Ian Watson, Director of Commercial Solutions at Canon Medical Systems UK explains how overcoming the challenges in UK healthcare isn’t purely down to advancements in medical technology and AI, but also about the transformation of healthcare delivery through innovating staffing models, accelerating preventative health strategies and thinking outside the box on building design.
Winter pressure strategies now in full force, UK healthcare continues to battle the headwinds of catching up on pandemic-related backlogs, workforce shortages and burnouts, plus the ever-growing patient waiting lists.
The advent of Community Diagnostic Centres (CDCs) can be applauded for the success of increasing the number of diagnostic imaging tests and scans accessible to patients over the last twelve months, addressing some of the challenges and delays associated with the Covid-era. This momentum seems set to continue with a total of 160 CDCs promised by March 2025. However, the conceptional aim of preventative health closer to the community still has some way to go.
The holy grail of CDCs would be to further the advancement of predictive health with early detection of disease, saving greatly on the economic burden over the long term. For example, when wellness can be prescribed through lifestyle changes such as sport or diet, these changes can save time and money, rather than waiting for the grip of disease that may result in hospital stays, anaesthetics, surgical interventions and ongoing medication.
The transformation of modern healthcare in these inclement times goes further than increasing capacity of services and numbers of imaging systems inside the NHS, it also requires strategic consideration of how to innovate the deployment of healthcare human resources, healthcare buildings, and working further towards preventative health.
Technology enables an extended reach of compassionate carers
Let’s talk technology first. Since the arrival of Artificial Intelligence (AI), replacing people has never been the objective. Clinicians and care givers are the beating heart of our health service, and the innovation of technology solutions is to power productivity so that healthcare professionals can spend more quality time with their patients or help to expand specialist clinical services.
In recent times, AI for healthcare has become big news, promising a reduction in error rates to automate processes and diagnostic decisions. It also heralds an opportunity to assist with routine tasks to alleviate bottlenecks and burnouts. Remote imaging command centres – connecting multiple geographically spread experts through advanced health IT to radiographers at various locations to provide real-time support over many procedures and extended hours – also looks to help with this. Speeding up clinical decision making and treatment planning will further play a part in helping to overcome local resourcing challenges.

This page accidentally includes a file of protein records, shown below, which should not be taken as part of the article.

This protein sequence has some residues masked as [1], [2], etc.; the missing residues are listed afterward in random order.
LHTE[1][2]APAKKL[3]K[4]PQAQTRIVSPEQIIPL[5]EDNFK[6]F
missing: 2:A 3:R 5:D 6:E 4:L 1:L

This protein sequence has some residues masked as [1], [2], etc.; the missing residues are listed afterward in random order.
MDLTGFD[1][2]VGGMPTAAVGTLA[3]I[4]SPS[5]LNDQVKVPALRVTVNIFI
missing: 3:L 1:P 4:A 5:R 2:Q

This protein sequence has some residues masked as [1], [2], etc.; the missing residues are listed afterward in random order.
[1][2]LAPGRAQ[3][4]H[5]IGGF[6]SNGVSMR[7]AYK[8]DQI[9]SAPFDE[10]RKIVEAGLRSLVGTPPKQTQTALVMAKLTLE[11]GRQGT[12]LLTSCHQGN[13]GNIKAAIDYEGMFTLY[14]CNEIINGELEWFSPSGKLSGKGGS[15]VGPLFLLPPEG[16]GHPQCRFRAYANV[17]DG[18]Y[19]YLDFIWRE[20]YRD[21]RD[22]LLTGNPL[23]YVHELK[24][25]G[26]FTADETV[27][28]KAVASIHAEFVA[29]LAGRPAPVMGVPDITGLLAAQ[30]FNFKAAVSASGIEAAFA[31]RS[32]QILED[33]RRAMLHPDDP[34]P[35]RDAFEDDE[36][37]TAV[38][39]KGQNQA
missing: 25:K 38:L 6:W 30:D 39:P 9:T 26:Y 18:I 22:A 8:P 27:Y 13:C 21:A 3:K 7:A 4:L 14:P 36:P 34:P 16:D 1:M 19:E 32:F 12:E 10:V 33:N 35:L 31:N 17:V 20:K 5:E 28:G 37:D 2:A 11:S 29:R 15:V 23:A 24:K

Co-providing service delivery with the NHS
Pressure on healthcare resourcing has been long predicted due to retirement rates in specialities such as radiology, and the replacement delays from long training timeframes for new recruits. Covid has added to this workforce crisis with well documented burnouts of NHS staff who had to just keep going through the darkest days. Despite the introduction of new systems and strategies to catch up on the growing waiting lists, new community-based diagnosis centres cannot operate without people power.
Working with our industry partners, we’re also aiming to introduce fresh new ideas on staffing models in primary and secondary care, to work alongside the arrival of new CT or MRI scanners and operating CDCs. This collaborative approach is about working with the NHS to improve productivity by creating a rich talent pool, not poaching valuable staff members, and build back resilience in existing people by creating flexible roles and training new individuals for the future. Unique times call for unique and hybrid delivery models.
Click-together healthcare facilities to flex up & down
Finally, the location of community-based healthcare diagnostics, away from the hospital estate, needs to be answered. Unused retail or business units have been an option in our metamorphosing town centres, however surveying, planning, and building bricks and mortar options creates delays of up to two years and increases cost implications. Quick to create and easy to deploy diagnostic modular buildings that can ‘click-together’ to flex up and down with capacity needs are a swifter and more economical solution.
This concept isn’t new to us, it is how we deployed our NHS Covid response scanner units in just 12 weeks from order and build to delivery, creating more flexible capacity and further space to solve covid-clean patient pathways during the height of the pandemic. It is also the historical theory behind mobile scanning units, but these differ from the more personalised patient experience promised by NHS CDC aims.
Quick build modular options create greater flexibility than traditional new builds, remodelling works, or steps-up-into relocatable units. The very nature of the clinical-grade modular buildings means that they can be deployed and redeployed into areas that need them most. They can be quickly clicked together and taken apart like building blocks to scale community centres across the standard, large, plus hub and spoke models of CDC delivery. This aligns with patient population or postcode clinical capacity needs, meeting health equality objectives, whilst honouring NHS net-zero sustainability and carbon reduction aims.
Healthcare has never needed a more agile approach. The four Ps of Productivity, Prevention, People, and Place should be the transformational aims.